the policemen opened an indiscriminate fire
upon the audience until they had emptied
their revolvers, when they retired, and those
inside barricaded the doors. The doors
were broken in and the firing again com
menced, when man of the colored and
white people either escaped through the
doors, or were passed out by the policemen
But as they came out .the policemen who
formed the circle nearest the building fired
upon them, and they were again fired upon
by the citizeus who formed the outer circle.
Many of those wounded and taken prisoners,
and others who were -prisoners and not
woun'ded, were fired upon by their captors
and by citizens. The wounded were stab
bed while lying on the ground, and their
heads beaten with brickbats. In the yard of
the building, whither some of the colored
men escaped and partially secreted them
selves, they were fired upon and killed or
wounded by policemen.
Some men were killed and wounded sev
eral squares from the scene. Members of
the convention wore wounded by the police
men while in their hands as prisoners, some
of them mortally. The immediate cause of
this terrible affiir was the assemblage of this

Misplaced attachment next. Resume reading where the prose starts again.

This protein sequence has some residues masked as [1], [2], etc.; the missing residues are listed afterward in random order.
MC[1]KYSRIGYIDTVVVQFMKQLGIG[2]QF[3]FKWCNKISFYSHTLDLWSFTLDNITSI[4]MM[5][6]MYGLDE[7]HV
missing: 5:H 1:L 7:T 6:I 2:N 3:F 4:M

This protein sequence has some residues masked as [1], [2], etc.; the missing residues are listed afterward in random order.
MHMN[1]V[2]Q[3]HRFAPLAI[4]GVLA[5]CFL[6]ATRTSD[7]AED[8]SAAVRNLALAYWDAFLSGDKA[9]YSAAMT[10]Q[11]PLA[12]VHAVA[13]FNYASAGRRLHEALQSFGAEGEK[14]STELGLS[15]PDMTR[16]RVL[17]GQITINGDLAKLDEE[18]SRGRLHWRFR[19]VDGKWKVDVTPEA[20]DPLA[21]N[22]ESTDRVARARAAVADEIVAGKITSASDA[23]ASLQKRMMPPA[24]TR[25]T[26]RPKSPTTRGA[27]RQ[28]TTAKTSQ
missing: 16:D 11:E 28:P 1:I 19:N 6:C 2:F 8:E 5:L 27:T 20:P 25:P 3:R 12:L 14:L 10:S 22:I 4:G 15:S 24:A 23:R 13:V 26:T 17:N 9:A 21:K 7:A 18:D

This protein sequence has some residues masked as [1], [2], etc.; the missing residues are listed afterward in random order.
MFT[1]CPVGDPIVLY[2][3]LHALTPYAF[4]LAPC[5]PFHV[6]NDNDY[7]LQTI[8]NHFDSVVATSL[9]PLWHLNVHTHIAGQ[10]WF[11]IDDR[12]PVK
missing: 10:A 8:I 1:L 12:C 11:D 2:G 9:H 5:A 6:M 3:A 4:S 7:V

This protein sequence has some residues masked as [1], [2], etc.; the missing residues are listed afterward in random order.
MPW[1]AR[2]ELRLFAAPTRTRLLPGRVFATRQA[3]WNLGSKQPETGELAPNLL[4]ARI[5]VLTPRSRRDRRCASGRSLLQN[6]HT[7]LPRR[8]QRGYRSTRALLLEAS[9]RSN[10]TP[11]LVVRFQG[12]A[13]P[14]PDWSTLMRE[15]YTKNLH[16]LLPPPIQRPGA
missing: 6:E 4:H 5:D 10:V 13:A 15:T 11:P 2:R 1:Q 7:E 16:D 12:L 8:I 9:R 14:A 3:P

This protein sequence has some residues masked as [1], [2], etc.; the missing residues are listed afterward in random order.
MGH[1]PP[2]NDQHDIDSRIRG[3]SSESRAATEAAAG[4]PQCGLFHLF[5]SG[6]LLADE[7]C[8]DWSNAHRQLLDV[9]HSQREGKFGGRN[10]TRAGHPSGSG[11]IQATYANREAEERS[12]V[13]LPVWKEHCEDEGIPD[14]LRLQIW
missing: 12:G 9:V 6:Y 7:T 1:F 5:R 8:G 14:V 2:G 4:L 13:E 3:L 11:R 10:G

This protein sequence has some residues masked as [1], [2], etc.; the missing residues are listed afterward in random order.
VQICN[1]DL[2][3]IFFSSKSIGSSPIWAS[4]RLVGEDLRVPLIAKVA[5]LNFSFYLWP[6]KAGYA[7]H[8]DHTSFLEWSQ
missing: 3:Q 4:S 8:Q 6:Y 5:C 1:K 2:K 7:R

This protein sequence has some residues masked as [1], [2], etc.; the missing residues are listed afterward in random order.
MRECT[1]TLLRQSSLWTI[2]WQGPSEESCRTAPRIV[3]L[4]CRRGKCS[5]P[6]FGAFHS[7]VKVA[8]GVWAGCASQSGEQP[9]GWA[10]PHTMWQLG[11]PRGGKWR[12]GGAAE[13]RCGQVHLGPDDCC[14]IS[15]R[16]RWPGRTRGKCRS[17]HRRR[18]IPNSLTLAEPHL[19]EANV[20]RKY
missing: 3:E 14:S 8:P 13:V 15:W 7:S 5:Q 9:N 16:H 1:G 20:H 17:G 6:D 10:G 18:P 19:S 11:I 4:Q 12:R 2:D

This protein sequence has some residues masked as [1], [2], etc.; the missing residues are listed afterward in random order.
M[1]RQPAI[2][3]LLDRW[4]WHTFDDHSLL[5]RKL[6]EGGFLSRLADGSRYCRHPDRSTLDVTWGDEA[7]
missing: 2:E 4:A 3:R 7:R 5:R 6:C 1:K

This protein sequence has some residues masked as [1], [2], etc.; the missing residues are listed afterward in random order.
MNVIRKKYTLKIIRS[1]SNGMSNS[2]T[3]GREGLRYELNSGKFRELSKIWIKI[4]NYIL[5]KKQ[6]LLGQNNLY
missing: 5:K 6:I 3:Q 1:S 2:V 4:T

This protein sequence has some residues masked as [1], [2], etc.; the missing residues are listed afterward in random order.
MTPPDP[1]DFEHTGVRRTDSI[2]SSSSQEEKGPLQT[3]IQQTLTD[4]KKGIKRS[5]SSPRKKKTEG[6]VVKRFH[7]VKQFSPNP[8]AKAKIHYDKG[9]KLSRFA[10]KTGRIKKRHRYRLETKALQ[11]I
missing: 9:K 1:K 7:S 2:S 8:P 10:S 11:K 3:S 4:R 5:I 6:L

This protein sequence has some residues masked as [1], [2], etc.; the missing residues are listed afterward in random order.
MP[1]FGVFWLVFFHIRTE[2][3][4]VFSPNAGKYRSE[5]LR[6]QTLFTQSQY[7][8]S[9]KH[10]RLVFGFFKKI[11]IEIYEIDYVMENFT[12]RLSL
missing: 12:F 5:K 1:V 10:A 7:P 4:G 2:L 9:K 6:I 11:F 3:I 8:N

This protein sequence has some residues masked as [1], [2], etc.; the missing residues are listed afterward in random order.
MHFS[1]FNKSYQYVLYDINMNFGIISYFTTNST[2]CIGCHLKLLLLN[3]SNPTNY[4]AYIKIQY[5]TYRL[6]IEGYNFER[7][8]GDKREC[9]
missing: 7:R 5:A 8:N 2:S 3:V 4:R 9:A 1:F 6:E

convention. The remote cause was the bit
ter and antagonistic feeling which has been
growing in this community since the advent
of the present mayor, wh in the organiza
tion of his police force selected many des
perate men, and some of them known mur
derers. People of New Orleans were overawed by
want ot confidence in the M.-.yor and the
fear of the Thugs, many of whom he had
selected for his police force. I have fre
quently been spoken to by prominent citi
zens ou this subject,' and have heard them
express fear and want of confidence in May
or 3Ionroe, ever since the intimation of this
last convention movement. I must con
demn the course of several of the city pa
pers tor supporting by their articles the bit
ter feeling ol bad meu.
As to the merciless manner in which the
convention was broken up, I feel obliged to
confess strong repugnance. It is useless to
attempt to disguise the hostility that exists
on the part of a great many here towards
Northern men ; and this unfortunate affair